Chronic kidney disease a warning sign independent of hypertension or diabetes

September 25, 2012

Two new studies from the Johns Hopkins Bloomberg School of Public Health and the Chronic Kidney Disease Prognosis Consortium found that the presence of chronic kidney disease itself can be a strong indicator of the risk of death and end-stage renal disease (ESRD) even in patients without hypertension or diabetes. Both hypertension and diabetes are common conditions with chronic kidney disease with hypertension being the most prevalent. The studies were released online in advance of publication in The Lancet.

Chronic kidney disease affects 10 to 16 percent of all adults in Asia, Europe, Australia and the United States. Kidney function is measured by estimating glomerular filtration rate and kidney damage is often quantified by measuring albumin, the major protein in the urine standardized for urine concentration.

In the hypertension meta-analysis, low kidney function and high urine protein was associated with all-cause and cardiovascular mortality and ESRD in both individuals with and without hypertension. The associations of kidney function and urine protein with mortality outcomes were stronger in individuals without hypertension than in those with hypertension, whereas the kidney function and urine protein associations with ESRD did not differ by hypertensive status.

In the diabetes analysis, individuals with diabetes had a higher risk of all-cause, cardiovascular mortality and ESRD compared to those without diabetes across the range of kidney function and urine protein. Despite their higher risks, the relative risks of these outcomes by kidney function and urine protein are much the same irrespective of the presence or absence of diabetes.

"Chronic kidney disease should be regarded as at least an equally relevant risk factor for mortality and ESRD in individuals without hypertension as it is in those with hypertension," said Bakhtawar K. Mahmoodi, MD, PhD, lead author of the hypertension analyses.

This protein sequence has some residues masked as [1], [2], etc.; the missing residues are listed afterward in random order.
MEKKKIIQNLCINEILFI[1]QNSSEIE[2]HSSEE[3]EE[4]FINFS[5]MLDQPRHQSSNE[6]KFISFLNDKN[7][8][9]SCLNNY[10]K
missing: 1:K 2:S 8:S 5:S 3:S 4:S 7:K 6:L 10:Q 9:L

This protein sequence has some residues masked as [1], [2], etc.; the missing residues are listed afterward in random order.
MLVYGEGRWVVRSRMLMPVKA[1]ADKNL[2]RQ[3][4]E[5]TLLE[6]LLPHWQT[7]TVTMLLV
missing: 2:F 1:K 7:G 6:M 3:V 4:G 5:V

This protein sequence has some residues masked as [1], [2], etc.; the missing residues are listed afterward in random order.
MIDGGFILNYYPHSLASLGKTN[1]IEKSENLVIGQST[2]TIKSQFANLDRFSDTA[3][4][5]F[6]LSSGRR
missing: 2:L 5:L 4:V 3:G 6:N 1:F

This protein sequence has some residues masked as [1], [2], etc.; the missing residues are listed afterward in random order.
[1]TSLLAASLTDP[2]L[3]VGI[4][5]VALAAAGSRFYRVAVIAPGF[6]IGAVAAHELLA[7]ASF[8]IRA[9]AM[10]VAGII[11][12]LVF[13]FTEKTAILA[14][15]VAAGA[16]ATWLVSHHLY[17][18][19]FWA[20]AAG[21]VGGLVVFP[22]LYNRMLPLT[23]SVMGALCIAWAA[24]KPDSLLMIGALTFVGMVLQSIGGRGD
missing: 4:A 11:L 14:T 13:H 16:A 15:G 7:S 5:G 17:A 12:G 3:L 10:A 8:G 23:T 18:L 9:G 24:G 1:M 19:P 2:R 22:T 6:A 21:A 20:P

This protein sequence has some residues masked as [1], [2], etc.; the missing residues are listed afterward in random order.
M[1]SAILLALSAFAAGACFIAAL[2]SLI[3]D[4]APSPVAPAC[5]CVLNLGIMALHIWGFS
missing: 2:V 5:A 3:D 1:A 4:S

"These data provide support for clinical practice guidelines which stage chronic kidney disease based on kidney function and urine protein across all causes of kidney disease. The conclusions are strengthened by the findings of leading studies and the participation of investigators from 40, countries and a detailed analysis of over 1 million participants," said Josef Coresh, MD, PhD, MHS, the Consortium's principal investigator and professor in the Bloomberg School's Department of Epidemiology.
-end-
"Association of kidney disease measures with mortality and end-stage renal disease in individuals with and without hypertension: a meta-analysis" (lead author, Bakhtawar K. Mahmoodi, MD, PhD, from the Johns Hopkins Bloomberg School of Public Health and University Medical Center Groningen, the Netherlands) and "Association of kidney disease measures with mortality and end-stage renal disease in individuals with and without diabetes: a meta-analysis" (lead author Caroline Fox, MD, from the Framingham Heart Study) were written by the Chronic Kidney Disease Prognosis Consortium (CKD-PC), which includes approximately 200 collaborators and data from 40 countries.

The US National Kidney Foundation and a variety of sources such as national institutes of health and medical research councils as well as foundations and industry sponsors supporting the authors and collaborating cohorts of the CKD-PC.